Low code and its contribution to the world of manufacturing
Low code or software application design tools make it easy for non-developers to design, build, and launch software applications quickly. This eliminates the need for in-house coding specialists.
With the introduction and widespread adoption of low code, the software industry is seeing a steady, but continual shift towards simplified coding and tailoring methods that are helping to empower manufacturers to create their own software applications. In fact, many companies are looking at introducing formalized citizen developer programs this year, to empower employees to build their own low code tools to deliver increased innovation.
The question is whether the global hype around low code is substantiated. A 2019 report by Outsystems indicated that accelerating digital transformation is the top reason most IT leaders chose a low code platform. Low code carries tangible benefits. According to Redhat, low code solutions have the potential to reduce development time by 90 per cent. Other benefits cited have included increased agility and cost savings.
If implemented correctly, the benefits of low code can be far-reaching for manufacturers and distributors. Manufacturers can use low code platforms to address internal business challenges, such as changing a business process or the improvement of operations across the shop floor. These platforms can also be used to enhance supply chain efficiencies and even to find new routes to market.
- Improving operations across the factory shop floor
Factory shop floors require solutions aimed at optimizing operations, improving productivity and reducing wastage. To meet those requirements, employees need to adhere to shop floor procedures, machinery downtime should be reduced and a shift handover protocol implemented.
Citizen developers could develop low code checklists, protocols and even introduce business insights to monitor efficiencies across the shop floor. In fact, low code tools can also be used to connect to other systems, such as an Internet of Things (IoT) device, to collect information from machines across the factory floor.
These tools are also useful for supplier insights into consignment stock information and could even alert supervisors to potential stock out issues and help drive proactive behaviour and prevent bottlenecks.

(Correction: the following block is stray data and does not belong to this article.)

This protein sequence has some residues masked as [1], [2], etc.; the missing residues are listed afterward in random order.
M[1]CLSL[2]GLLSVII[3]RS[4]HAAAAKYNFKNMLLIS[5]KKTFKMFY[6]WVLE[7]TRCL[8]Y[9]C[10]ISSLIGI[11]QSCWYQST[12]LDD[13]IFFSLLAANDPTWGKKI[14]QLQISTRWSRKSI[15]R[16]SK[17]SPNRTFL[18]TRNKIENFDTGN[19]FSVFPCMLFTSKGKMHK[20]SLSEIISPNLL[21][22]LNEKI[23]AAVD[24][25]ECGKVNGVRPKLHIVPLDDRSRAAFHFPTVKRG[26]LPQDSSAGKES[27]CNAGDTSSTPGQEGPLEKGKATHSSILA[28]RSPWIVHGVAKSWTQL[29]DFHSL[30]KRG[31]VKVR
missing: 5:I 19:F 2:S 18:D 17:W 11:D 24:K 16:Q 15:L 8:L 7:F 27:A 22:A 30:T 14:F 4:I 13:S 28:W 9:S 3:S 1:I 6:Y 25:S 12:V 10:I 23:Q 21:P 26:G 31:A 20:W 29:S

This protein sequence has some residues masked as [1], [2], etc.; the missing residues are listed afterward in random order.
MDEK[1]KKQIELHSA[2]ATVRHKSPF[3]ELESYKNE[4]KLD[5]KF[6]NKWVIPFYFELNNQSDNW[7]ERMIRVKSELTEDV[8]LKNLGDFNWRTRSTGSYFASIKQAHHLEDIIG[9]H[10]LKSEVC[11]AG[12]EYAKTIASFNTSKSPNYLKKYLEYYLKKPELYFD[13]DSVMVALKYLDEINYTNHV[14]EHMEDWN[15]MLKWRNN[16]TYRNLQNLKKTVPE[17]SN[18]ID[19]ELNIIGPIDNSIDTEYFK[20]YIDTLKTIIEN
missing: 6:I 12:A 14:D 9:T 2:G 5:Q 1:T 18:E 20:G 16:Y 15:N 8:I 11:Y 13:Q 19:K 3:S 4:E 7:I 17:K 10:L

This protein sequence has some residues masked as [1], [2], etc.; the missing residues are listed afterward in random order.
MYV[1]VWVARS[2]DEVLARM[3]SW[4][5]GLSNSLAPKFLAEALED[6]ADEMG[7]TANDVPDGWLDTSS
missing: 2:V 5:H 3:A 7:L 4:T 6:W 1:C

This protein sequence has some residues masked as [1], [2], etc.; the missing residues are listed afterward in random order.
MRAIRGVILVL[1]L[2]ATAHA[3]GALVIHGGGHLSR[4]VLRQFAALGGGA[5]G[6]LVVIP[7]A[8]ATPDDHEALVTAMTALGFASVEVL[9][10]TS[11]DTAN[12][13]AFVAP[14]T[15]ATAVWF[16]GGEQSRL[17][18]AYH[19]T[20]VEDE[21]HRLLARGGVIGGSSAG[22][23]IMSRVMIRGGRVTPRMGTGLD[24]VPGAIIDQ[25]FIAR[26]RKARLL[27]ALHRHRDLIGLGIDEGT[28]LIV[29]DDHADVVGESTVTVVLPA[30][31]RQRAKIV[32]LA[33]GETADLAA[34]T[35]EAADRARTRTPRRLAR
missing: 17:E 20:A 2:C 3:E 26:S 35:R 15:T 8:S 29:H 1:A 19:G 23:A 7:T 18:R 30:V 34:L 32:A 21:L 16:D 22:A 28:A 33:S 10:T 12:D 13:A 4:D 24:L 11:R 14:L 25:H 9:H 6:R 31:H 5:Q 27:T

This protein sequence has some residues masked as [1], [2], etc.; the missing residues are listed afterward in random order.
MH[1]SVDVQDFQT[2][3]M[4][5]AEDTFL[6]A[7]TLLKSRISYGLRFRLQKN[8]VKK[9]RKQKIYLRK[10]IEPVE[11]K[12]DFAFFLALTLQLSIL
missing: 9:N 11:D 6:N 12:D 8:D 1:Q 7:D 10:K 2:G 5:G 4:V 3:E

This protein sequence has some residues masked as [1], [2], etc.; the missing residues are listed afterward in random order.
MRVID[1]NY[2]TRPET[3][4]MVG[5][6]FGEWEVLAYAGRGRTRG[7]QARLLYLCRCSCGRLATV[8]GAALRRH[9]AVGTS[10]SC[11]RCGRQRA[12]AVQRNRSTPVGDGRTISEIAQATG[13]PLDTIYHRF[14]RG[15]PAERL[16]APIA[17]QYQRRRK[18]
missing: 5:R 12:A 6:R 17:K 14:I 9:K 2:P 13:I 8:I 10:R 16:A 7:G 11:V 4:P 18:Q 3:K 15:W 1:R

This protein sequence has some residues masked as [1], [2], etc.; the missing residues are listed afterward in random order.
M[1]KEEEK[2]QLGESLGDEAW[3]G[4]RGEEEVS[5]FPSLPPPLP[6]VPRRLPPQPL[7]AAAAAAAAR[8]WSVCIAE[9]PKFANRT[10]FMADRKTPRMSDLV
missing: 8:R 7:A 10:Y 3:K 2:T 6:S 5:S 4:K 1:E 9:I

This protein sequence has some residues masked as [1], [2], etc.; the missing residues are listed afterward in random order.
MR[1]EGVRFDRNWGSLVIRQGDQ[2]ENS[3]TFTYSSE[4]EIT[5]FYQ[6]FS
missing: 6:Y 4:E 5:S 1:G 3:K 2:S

- Enhancing supply chain collaboration
Supply chain disruptions are a reality, with businesses describing the current situation as ‘consistent chaos’. From trade wars, through to Brexit and the Pandemic, many manufacturers are regularly experiencing supply shortages and delays.
There have also been countless shipping delays due to huge bottlenecks at ports. Currently, travelling time from Asia to North America is two weeks. This is followed by a two-week wait for a berth in the harbour and delays in unloading and moving the containers across the continent by truck – a link in the supply chain which is hampered by insufficient vehicles and drivers.
To overcome some of these challenges, visibility and early warning systems are key. Here a low code app could be used as an alert system, sending out advanced shipping alerts as well as other alerts to customers or distribution partners. These tools could also help improve collaboration between multiple points across the supply chain.
- Exploring new routes to market
The 2021 SYSPRO 4.0 survey revealed that the disruptions of the pandemic played a catalytic role in the diversification of manufacturing businesses, with 39 per cent of respondents indicating that they would be exploring new routes to markets such as eCommerce channels.
The value of online sales has soared in the past couple of years as internet connections have become faster, and payment transactions have become more secure. Online shopping has become the preferred method of buying for many consumers.
Here, manufacturers can leverage eCommerce integration apps to sell stock on an existing marketplace, or a low code sales catalogue app could be created for distributors to use at events and shows.
Key considerations when creating a low code tool
While low code may be viewed as a ‘silver bullet’ solution to many of the challenges experienced by manufacturers and distributors, it still comes with risks. For one thing, low code should not fall into the wrong hands as businesses could face dire consequences if it is poorly applied.
Security is also a key area of concern due to the possibility that citizen developers could inadvertently introduce vulnerabilities. To overcome security issues, manufacturers need to look into API security.
It is also vital that your low code tool can connect with your ERP solution as a central point of data. Without an ability to connect, operational visibility may be lost and product specifications may have to revert back to being manually created.
Today, the ERP market is seeing a shift to enable more customizations. In fact, according to a 2020 Gartner report, “ERP is shifting to enterprise applications complemented by an ecosystem that includes new capabilities for application platforms, integration and low-code/no-code development. Gartner refers to this new era of ERP as ‘enterprise business capabilities’ which facilitates the rapid development and adoption of new applications and capabilities.“
With the provision of a low code tool, manufacturers have an opportunity to improve workflows, speed up implementations and even innovate. The key is to ensure that the core business system that you invest in supports low code extensibility, power tailoring and customization.